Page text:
There are a few very fine shortcomings in the BMW 740Li, but it still never fails to put a smile on your face. Here’s why.
Sitting at the peak of all luxury car offerings are the Elite Four in India – the Mercedes S Class, the Audi A8, the Jaguar XJ, and the BMW 7 Series. They have been around for a while in India, but price and other constraints mean that you certainly will not see too many of them on the streets.
So, naturally, when we took the BMW 740Li out for a spin in the neighbourhood, heads turned, eyebrows were raised, whispered conversations ensued, and I could not help marvel at the impact that luxury cars make, simply by appearance. While such luxury appearances are seemingly commonplace in Mumbai, what really makes a difference is its perception, both outside and inside.
The technology inside
Customisability and in-car fragrances
The BMW 740Li is furnished with carefully picked veneer, plush leather and select fragrances. There is a sense of meticulousness to the engineering inside, from the ambient LED lighting to the infotainment, everything is made to be customized to your choice. For instance, you get a range of veneer to choose from, and even the thread on the smooth leather stitching can be colour coded as per your wish. You also get a fragrance dispenser stowed inside the dash, and BMW gives you the option to select two distinct fragrances as per your wish from their bespoke collection. We had fresh grass and hot spices installed in our limousine, and you can even control the intensity of the perfume in three different stages.
The infotainment system
The 9.2-inch infotainment display is powered by the familiar BMW ConnectedDrive infotainment firmware. The display is touch-enabled, but still retains the wonderful iDrive controller in its usual place. The system retains handwriting recognition, ten customisable shortcut keys, and gesture control.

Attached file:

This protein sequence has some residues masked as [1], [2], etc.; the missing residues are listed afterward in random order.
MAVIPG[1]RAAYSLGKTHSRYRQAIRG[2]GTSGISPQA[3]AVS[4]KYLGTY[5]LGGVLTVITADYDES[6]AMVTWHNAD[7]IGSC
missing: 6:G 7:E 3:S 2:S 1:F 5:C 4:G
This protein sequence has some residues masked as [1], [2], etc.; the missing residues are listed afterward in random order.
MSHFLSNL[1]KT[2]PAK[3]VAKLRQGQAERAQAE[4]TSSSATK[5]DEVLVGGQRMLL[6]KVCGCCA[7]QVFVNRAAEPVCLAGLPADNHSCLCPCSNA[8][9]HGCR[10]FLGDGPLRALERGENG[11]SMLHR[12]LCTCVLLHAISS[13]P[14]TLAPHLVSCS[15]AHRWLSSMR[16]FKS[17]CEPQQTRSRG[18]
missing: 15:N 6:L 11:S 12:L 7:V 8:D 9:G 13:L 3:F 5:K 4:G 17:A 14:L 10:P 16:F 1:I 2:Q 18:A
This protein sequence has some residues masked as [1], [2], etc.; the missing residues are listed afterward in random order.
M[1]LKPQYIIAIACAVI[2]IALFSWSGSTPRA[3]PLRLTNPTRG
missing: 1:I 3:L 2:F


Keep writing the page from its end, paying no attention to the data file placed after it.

The options here remain similar to what you’d find it the likes of the BMW 5 series – a 3D satellite-linked navigation unit with live traffic data, point-of-interest, landmarks and multiple map views. Other options include driving dynamics, standard phone settings, application setup on the ConnectedDrive display, and input interfaces include Bluetooth, USB, a CD/DVD drive, SD card and aux-in.
The BMW 740Li recognises a range of gestures, which allow you to control aspects like volume, track selection, navigating through options, and certain customisable options that let you quickly access your favourite options. For instance, you twirl your finger clockwise (or anticlockwise) in front of the central column to turn up (or down) the volume, point two fingers at it to switch to the next track, and so on.
Touch and iDrive inputs
You get a 10-way iDrive controller with handwriting recognition pad at the centre, seven physical keys to select options in the infotainment software, and the seamless ease of usage is as good as always. The only difference here is that the buttons and the selector are girded by metal, instead of plastic.
The touch performance of the BMW 7’s infotainment display is quite decent, although you will mostly be operating it via the iDrive controller. The biggest reason for this is the way it is placed – high on the dash, and away from the driver’s instinctive reach.